Well, despite saying I wouldn’t detail the whole plot I’d certainly gotten there for the sake of explaining why The Last of Us Part II is a “good” and well above average game via its story but the experience doesn’t yet exemplify any new found “greatness” within video game storytelling. The bar couldn’t be higher in terms of the actors and the writing yet the trouble comes with extending the story without restraint for the medium, as if it were a book or a mini-series (yes, one is reportedly in development via HBO). Ellie cannot have piece of mind until she’s abandoned her family with Dina, “the flashbacks won’t stop” until she has given Abby killin’ one more go… This is such a bland Clint Eastwood-ism that doesn’t fit the reasonable character we’d gotten to know in her youth. There can be no twanging Leone stand-off, there can be no cartoonish shift into stylish action a la Tarantino… Nothing here is so heroic or empowered as we reach the final duel, everyone is fucked and at fault. The conclusion is necessary and satisfyingly nigh nihilistic but could’ve come sooner and without Abby’s side-story needing to be so time intensive. The only major nitpick is that the death of Yara (Lev’s sister) still feels absolutely pointless, an extra cruel choice made for the sake of the impending gameplay section. Of course I’ve not gone into the seamless console performance of the game, short load times, sharp framerate, the stunning graphics and largely natural animation in hand, much less the smart level design (however linear it may be) and the nice enough balance of weapon and resource placement. But a lot of those details are frankly just stupid video game shit shoved into a moving fit for TV story.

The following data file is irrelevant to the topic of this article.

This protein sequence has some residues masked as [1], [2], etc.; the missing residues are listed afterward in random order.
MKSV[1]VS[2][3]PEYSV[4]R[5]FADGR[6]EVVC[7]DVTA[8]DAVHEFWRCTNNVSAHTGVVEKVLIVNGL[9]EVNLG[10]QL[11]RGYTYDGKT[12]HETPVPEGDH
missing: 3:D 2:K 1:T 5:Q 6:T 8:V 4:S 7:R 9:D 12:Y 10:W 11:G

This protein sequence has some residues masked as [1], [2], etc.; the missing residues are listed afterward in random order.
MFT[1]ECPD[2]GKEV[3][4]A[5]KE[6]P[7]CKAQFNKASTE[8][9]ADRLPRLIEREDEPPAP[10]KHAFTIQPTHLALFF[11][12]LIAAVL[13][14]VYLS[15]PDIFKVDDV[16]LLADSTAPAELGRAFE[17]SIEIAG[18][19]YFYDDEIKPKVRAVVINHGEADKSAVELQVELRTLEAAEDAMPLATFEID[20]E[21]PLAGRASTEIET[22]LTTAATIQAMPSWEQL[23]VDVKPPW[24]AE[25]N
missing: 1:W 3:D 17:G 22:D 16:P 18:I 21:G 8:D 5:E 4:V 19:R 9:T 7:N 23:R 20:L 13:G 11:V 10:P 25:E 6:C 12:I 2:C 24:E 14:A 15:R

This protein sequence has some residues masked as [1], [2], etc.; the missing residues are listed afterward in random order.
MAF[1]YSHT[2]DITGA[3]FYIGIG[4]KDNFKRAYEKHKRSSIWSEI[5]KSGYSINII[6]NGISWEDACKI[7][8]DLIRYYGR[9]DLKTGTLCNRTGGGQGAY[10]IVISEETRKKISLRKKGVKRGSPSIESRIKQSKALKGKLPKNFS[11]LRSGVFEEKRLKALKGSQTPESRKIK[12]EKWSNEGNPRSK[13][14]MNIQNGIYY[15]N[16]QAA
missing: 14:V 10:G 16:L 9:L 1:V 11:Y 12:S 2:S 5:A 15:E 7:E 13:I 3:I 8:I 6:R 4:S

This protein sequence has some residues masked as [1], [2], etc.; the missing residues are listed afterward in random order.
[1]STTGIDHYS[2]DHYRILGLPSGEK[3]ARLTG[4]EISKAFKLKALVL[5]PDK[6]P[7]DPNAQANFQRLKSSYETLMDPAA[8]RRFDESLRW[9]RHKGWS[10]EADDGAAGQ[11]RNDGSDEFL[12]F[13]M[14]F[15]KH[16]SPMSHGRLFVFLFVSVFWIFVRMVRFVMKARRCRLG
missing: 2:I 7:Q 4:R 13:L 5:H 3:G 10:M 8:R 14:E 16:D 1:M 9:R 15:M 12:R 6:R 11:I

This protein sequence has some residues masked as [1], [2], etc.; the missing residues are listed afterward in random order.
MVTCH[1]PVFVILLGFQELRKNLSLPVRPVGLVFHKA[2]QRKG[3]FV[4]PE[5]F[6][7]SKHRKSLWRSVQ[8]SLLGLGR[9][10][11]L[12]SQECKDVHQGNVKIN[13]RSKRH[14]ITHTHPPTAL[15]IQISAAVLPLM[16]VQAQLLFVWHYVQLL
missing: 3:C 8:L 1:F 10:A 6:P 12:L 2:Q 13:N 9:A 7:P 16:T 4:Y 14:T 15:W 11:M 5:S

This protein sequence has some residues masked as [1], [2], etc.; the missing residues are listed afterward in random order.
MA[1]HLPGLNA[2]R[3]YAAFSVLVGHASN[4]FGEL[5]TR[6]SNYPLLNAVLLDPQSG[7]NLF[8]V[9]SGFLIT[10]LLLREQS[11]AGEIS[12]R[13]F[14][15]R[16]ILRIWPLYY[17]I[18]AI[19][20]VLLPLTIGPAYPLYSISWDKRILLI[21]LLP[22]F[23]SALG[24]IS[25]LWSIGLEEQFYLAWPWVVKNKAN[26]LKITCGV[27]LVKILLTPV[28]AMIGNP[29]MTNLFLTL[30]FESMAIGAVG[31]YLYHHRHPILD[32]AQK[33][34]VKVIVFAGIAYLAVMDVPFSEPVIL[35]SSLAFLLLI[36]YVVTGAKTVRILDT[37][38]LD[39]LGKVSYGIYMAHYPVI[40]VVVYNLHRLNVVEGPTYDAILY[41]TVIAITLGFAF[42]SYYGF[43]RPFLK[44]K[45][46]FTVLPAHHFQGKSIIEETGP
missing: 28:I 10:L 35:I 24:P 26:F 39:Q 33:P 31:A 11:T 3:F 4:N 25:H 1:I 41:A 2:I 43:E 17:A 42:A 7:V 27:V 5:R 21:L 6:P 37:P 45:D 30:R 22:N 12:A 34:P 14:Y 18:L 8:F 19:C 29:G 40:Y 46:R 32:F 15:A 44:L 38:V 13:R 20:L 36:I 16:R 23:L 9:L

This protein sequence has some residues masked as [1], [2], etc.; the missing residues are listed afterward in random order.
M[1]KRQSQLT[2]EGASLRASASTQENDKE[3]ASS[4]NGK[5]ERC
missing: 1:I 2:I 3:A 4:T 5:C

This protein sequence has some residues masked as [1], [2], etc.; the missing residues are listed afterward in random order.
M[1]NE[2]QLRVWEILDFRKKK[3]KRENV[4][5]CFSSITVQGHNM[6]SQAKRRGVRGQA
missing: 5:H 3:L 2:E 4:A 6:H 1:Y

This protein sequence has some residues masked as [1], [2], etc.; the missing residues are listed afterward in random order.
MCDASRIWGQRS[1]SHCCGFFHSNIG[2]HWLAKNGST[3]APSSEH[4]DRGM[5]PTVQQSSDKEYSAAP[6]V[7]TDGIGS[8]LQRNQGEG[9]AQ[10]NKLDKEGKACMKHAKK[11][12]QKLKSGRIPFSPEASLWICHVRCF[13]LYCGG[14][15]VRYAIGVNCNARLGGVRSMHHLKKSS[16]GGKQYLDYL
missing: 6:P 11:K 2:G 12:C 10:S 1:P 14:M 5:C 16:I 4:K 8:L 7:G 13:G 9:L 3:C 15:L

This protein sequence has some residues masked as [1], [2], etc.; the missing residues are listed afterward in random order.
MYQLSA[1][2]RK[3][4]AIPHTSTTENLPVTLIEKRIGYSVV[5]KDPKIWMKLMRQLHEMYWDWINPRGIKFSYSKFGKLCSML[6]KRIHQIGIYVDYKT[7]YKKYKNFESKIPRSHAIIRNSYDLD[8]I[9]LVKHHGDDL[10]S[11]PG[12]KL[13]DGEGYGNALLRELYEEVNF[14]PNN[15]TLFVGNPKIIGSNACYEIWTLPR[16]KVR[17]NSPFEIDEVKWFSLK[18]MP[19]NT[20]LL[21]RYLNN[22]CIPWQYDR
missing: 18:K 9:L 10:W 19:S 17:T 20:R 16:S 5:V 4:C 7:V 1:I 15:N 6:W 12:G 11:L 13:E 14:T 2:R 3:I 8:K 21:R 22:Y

So, how to rate an average gameplay experience alongside a stunning audio-visual package with a stellar knack for storytelling? The excesses of The Last of Us Part II are what push it into above average territory, that it manages to be an over the top action game full of difficult combat sequences is not much of a feat but that we’ve gotten a sequel to a game that didn’t need one and it turned out to be even more human and more character driven than anything the developer has done before is a considerable feat. It isn’t a masterpiece and couldn’t be the video game of the year for my own tastes for its story alone but, it is a story rooted in valuable classic parable. An eye for an eye leaves all blind and wandering alone, waiting to die. If you’d like to see the game in action I streamed gameplay videos on YouTube through Day 3 with Ellie, with the start of Abby’s first flashback included: Part I, Part II, Part II.5, Part III, Part IV.
|TITLE:||THE LAST OF US PART II|
|PLATFORM:||Playstation 4 Pro|
|GENRE:||Third Person Action/Adventure,|
Third Person Shooter,
|RELEASE DATE:||June 19th, 2020|